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Denny Pewsey said he paid $10,000 to put a new roof on his Orange County home.Sign up for our Newsletters

“They said they weren’t going to renew my insurance because of the age of the roof, which was only 19 years old,” Pewsey said.

His home insurance costs have been going up. His home insurance now costs $3,200.

“I think now, a couple of years ago, it was about $1,800. I thought that was very high,” Pewsey said.

Pewsey isn’t the only one facing high home insurance costs. Earlier this year, the Office of Insurance Regulation said that solicitation appears to be what’s bringing the cost up.

“This isn’t a consumer noticing they’ve got a leak, this isn’t a consumer having a tree hit their roof, this is somebody who saw an advertisement. (In this case someone) had

something hung on their door that says if you give me a call, I’ll get you a new roof through your insurance company,” said David Altmaier, during a hearing held in January 2021.

It’s part of the reason why Republican Sen. Jim Boyd introduced Senate Bill 76, which just passed 27 to 13.

Part of it could impact your roof coverage. If your roof is under 10 years old and gets damaged, you could have full replacement coverage.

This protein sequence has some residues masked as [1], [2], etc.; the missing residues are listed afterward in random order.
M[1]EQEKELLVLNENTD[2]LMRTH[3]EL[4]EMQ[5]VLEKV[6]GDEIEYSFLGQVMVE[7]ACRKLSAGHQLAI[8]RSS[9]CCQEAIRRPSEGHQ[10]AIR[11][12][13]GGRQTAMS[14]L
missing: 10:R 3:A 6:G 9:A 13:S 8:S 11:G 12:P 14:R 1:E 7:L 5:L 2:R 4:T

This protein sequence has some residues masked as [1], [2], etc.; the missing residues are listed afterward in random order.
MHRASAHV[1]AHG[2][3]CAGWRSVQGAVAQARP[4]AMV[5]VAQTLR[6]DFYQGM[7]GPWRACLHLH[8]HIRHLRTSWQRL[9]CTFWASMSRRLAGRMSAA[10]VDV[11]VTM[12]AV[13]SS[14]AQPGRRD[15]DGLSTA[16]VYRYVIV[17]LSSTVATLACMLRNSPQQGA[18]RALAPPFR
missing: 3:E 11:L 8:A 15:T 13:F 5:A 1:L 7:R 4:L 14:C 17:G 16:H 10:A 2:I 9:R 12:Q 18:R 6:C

However, after 10 years the reimbursement amount would change. Your insurance would cover 70% for a metal roof, 40% for concrete or tile roofs and the same amount for wood shingles. All other roof types would be 25%.

“It would never go below that,” Boyd said. “The point is, year 11, you wouldn’t see a dramatic reduction in your coverage. It would stair step down based on the life expectancy of that roof.”

Boyd says it’ll eventually lead to lower rates.

“What’s the hope for a timeline for things to even out? Because it’s still going to be rough for the short term for a lot of people,” WESH 2’s Sheldon Dutes asked.

“Sadly, it will be, and I understand that, and sympathize very much with that. It will probably take a year or 18 months for rates to start to see the impact,” Boyd said.

“I think it could help to some degree, but I doubt it’s going to solve the problem. The problem isn’t with that, it’s with these fraudulent claims soliciting to get the insurance to pay for things they shouldn’t be paying for,” Pewsey said.

Pewsey is hopeful, though.

“It would be nice to see the rates come down. I’ve never seen it happen yet. I’ve seen them go up, up but very rarely, do they go down,” Pewsey said.

The House is working on a similar bill that could impact property insurance coverage. They’re set to vote on their version next week.